During the last week, President Bush and other members of the administration have lashed out at the New York Times for printing a story about a government program that monitors bank records. Bush has insisted that Congress was briefed appropriately on the program:
Q Sir, several news organizations have reported about a program that allows the administration to look into the bank records of certain suspected terrorists…if neither the courts, nor the legislature is allowed to know about these programs, how can you feel confident the checks and balances system works?
THE PRESIDENT: Congress was briefed…And the disclosure of this program is disgraceful. We’re at war with a bunch of people who want to hurt the United States of America, and for people to leak that program, and for a newspaper to publish it does great harm to the United States of America. What we were doing was the right thing. Congress was aware of it…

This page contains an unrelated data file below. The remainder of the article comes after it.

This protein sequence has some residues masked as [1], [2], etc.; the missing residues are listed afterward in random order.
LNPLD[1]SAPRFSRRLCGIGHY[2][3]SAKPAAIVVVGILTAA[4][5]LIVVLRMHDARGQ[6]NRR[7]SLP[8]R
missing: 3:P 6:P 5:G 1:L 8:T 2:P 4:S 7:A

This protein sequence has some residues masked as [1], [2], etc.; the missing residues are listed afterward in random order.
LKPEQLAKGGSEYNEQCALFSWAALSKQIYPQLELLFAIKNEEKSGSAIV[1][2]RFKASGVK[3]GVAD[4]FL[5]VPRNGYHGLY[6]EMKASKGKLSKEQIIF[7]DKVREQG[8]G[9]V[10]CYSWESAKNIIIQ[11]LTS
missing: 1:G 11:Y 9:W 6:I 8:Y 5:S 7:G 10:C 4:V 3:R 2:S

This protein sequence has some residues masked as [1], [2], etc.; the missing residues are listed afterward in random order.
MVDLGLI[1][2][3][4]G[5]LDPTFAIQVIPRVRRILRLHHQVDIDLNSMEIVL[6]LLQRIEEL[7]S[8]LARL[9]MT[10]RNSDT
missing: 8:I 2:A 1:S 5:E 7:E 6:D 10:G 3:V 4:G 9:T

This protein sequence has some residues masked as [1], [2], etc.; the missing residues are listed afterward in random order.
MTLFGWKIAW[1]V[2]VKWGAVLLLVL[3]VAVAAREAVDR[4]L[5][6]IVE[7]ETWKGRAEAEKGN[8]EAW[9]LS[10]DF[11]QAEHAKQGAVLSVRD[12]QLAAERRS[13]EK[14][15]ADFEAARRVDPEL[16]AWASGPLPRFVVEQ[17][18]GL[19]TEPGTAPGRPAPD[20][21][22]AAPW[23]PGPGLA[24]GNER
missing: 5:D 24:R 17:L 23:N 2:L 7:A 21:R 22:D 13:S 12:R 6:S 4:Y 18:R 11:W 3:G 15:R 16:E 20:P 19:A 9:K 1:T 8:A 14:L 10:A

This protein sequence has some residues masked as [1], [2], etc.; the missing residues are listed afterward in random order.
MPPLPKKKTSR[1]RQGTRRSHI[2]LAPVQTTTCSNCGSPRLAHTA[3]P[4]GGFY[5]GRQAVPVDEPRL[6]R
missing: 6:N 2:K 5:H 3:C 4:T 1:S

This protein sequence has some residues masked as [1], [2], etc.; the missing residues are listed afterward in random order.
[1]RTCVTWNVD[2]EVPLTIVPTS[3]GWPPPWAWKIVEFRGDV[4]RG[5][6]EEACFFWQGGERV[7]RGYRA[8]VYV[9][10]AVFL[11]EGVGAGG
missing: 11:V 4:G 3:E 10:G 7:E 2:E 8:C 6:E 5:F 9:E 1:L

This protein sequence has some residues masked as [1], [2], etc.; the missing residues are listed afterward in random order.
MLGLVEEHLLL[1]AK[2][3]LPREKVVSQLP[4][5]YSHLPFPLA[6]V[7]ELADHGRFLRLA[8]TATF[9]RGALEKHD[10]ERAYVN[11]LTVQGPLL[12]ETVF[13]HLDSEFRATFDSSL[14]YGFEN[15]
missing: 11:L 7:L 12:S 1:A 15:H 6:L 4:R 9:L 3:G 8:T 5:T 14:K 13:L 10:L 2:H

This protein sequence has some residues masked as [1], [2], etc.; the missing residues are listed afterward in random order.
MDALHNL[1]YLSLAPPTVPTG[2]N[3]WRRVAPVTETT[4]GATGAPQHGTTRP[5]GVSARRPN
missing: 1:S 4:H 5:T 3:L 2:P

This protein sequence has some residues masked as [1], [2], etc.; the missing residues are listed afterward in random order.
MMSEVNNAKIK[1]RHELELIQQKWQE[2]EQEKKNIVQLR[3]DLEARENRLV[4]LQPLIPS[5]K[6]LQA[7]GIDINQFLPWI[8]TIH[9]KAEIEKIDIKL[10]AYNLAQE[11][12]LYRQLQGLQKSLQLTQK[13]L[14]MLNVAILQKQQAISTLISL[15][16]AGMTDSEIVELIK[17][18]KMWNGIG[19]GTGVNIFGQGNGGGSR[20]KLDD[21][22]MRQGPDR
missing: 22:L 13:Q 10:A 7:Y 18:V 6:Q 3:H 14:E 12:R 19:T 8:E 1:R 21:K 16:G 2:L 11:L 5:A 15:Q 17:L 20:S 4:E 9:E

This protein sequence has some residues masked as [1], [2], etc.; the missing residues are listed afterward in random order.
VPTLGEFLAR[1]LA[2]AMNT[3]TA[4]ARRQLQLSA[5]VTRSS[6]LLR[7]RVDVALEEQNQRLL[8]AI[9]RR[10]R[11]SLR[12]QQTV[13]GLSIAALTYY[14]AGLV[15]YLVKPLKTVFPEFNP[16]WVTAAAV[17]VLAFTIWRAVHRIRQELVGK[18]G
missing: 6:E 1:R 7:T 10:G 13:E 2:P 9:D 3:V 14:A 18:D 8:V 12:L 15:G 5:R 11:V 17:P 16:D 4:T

Today on ABC, Sen. Diane Feinstein (D-CA), a member of the Senate Intelligence Committee, said that she wasn’t briefed until after it was clear the New York Times was publishing the story. Watch it:
The administration is required under law to brief the entire intelligence committee on all intelligence programs.
STEPHANOPOULOS: The White House said they briefed the Congress on this matter and there is no law called into question. Do you believe that a law is called into question and that this program might have been illegal?
FEINSTEIN: Well, I’m on the Intelligence Committee. I can tell you when I was briefed and when the committee was briefed — and that was when it became apparent that the New York Times had the story and was going to run it. And that’s when and why they came to us and briefed us.
STEPHANOPOULOS: So you knew nothing about it before the New York Times was asking questions?
FEINSTEIN: That’s correct.